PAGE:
“Never waste a crisis” is an old adage. The Covid crisis is a good time to enact painful reforms. Some reforms like the suspension of labour laws for three years by some states have caught the headlines, and been criticised, rightly, as half-baked. No investor will come if the change is limited to three years.
More rational and politically courageous is the abolition of once-sacred subsidies plus higher taxation of petroleum products. The central government raised the excise duty on diesel and petrol in March and May and increased the road cess to Rs 8/litre. State governments have raised their taxes too. Higher taxes could yield up to 1% of GDP, a fiscal godsend since the Covid-induced recession looks like cutting government revenue by 2-3% of GDP.
Economist Ajit Ranade says 70% of today’s consumer price of petrol and diesel is taxation, representing a prematurely high carbon tax. I disagree. Indian petrol at Rs 80/litre is still far cheaper than in Europe or Japan, though more expensive than in low-taxed USA. India is far more polluted than all of them. For breathable air we should raise fuel taxes to curb consumption and incentivise a switch to electric two-wheelers, and eventually electric cars. That will take time and technological change, but electric rickshaws are already spreading fast.
Earlier, attempts at big price changes often created a public backlash and forced a rollback. But finance minister P Chidambaram in the last UPA government came up with a ploy of raising prices a few paise at a time for long periods, to defuse both impact and protest. The BJP has adopted the same ploy, first to eliminate subsidies on petrol and diesel and now increasing taxes on the same.
When world prices rise, the Indian consumer price is raised too. But when world prices fall, Indian consumer prices fall only a bit, and most of the windfall is mopped up by higher government taxes. In June, consumer prices rose daily for 21 continuous days, a record. Without doubt consumers are hard hit, and the Congress is trying to raise a major protest. But most people seem to accept that sacrifices are needed in the current crisis.
For decades, subsidies on diesel, kerosene and cooking gas were viewed as politically untouchable. Even petrol was subsidised when world prices skyrocketed in the 2000s. But today all subsidies have been phased out. Kudos to the government.
The case for zero subsidies and high taxation is that petroleum fuels are mostly imported and emit toxic pollutants and greenhouses gases. Taxes act as incentives to shift energy consumption — this will take time — to domestic, unpolluting energy sources like solar electricity.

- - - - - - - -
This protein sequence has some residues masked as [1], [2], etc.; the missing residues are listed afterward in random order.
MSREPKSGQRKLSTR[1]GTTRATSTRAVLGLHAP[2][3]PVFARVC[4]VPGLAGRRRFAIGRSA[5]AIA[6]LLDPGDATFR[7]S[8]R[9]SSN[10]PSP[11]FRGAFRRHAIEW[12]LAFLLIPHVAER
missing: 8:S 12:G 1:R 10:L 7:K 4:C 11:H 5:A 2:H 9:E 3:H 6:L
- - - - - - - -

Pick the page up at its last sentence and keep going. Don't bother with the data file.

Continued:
Politicians have long subsidised diesel, saying farmers need it to run irrigation pumps. This made diesel up to 50% cheaper than petrol though the global price of diesel is higher. The subsidy encouraged an irrational shift from cheaper petrol cars to expensive diesel cars that emitted far more cancer-causing PM 2.5, wasting scarce capital while worsening health.
Today diesel pumps in almost all states have been replaced by electric pumps, ending the rationale for subsidising diesel. With the end of subsidies and rise in taxation, diesel in Delhi (though not in other states) is costlier than petrol, as in the US or Europe. Well done, Kejriwal.
The kerosene subsidy has also been quietly ended by phasing out subsidised state allocations. The original rationale for subsidised kerosene was that it was used in hurricane lanterns, the only form of lighting in non-electric areas comprising most of India. But today electricity has reached almost every village household. Kerosene was also used as cooking fuel by the middle classes, who do not really merit a subsidy. But their use of kerosene too diminished as they switched to LPG for cooking. The bulk of subsidised kerosene was diverted to adulterate diesel and petrol, and the adulterated mix corroded pumps and vehicle engines. Thus, the kerosene subsidy did more harm than good, and its end merits celebration.
The LPG subsidy was never warranted. It was a superior fuel used by relatively well-off city dwellers, not poor people. But middle-class subsidies win votes and so proliferated. Today, urban households are switching from LPG to piped natural gas. Subsidies for LPG have been replaced by direct cash transfers, in the process weeding out “ghost” consumers and save thousands of crores of wasted subsidy. What little subsidy remains seems to have been quietly phased out in recent months. In the long run, solar electricity should become progressively cheaper and replace natural gas for cooking as a zero-emission fuel. That’s the way to go.